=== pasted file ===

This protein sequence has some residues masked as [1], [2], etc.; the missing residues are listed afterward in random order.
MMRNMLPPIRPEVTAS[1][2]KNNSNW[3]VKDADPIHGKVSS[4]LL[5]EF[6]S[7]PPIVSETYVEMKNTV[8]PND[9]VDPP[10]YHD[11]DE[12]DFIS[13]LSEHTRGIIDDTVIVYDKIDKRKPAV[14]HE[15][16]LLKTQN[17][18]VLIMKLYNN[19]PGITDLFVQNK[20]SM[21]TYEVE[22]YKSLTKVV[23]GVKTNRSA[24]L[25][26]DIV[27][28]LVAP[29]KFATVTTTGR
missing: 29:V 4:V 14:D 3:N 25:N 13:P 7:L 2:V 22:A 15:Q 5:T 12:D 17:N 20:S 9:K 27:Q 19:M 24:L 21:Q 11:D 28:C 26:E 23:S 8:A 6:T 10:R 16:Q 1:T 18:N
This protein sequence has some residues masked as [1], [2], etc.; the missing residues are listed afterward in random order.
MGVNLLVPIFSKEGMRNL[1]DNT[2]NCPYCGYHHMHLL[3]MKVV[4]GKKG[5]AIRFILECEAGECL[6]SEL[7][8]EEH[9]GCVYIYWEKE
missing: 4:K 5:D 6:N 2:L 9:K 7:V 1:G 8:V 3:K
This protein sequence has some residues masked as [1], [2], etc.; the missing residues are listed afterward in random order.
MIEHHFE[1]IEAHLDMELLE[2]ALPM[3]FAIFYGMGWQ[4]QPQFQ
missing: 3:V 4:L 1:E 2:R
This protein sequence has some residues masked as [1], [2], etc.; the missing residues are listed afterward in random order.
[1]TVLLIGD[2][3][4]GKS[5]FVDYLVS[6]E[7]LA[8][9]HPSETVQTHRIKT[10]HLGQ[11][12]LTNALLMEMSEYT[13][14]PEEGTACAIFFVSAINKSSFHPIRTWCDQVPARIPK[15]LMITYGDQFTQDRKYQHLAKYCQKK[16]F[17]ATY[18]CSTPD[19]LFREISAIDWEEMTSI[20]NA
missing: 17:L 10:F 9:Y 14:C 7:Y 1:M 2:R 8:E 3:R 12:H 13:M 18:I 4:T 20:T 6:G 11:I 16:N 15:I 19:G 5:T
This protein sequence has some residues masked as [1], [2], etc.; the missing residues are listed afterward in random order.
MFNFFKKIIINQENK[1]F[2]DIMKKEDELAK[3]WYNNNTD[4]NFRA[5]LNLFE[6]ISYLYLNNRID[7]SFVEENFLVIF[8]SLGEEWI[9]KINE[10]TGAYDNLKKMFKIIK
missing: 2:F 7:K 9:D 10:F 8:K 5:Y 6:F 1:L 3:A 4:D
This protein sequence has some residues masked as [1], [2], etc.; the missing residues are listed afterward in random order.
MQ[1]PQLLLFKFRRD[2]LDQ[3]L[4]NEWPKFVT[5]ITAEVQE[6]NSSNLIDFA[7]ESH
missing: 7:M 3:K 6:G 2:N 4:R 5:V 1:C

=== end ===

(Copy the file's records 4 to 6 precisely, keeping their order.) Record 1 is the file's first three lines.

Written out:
This protein sequence has some residues masked as [1], [2], etc.; the missing residues are listed afterward in random order.
[1]TVLLIGD[2][3][4]GKS[5]FVDYLVS[6]E[7]LA[8][9]HPSETVQTHRIKT[10]HLGQ[11][12]LTNALLMEMSEYT[13][14]PEEGTACAIFFVSAINKSSFHPIRTWCDQVPARIPK[15]LMITYGDQFTQDRKYQHLAKYCQKK[16]F[17]ATY[18]CSTPD[19]LFREISAIDWEEMTSI[20]NA
missing: 17:L 10:F 9:Y 14:C 7:Y 1:M 2:R 8:E 3:R 12:H 13:M 18:I 4:T 20:T 6:G 11:I 16:N 15:I 19:G 5:T
This protein sequence has some residues masked as [1], [2], etc.; the missing residues are listed afterward in random order.
MFNFFKKIIINQENK[1]F[2]DIMKKEDELAK[3]WYNNNTD[4]NFRA[5]LNLFE[6]ISYLYLNNRID[7]SFVEENFLVIF[8]SLGEEWI[9]KINE[10]TGAYDNLKKMFKIIK
missing: 2:F 7:K 9:D 10:F 8:K 5:Y 6:F 1:L 3:A 4:D
This protein sequence has some residues masked as [1], [2], etc.; the missing residues are listed afterward in random order.
MQ[1]PQLLLFKFRRD[2]LDQ[3]L[4]NEWPKFVT[5]ITAEVQE[6]NSSNLIDFA[7]ESH
missing: 7:M 3:K 6:G 2:N 4:R 5:V 1:C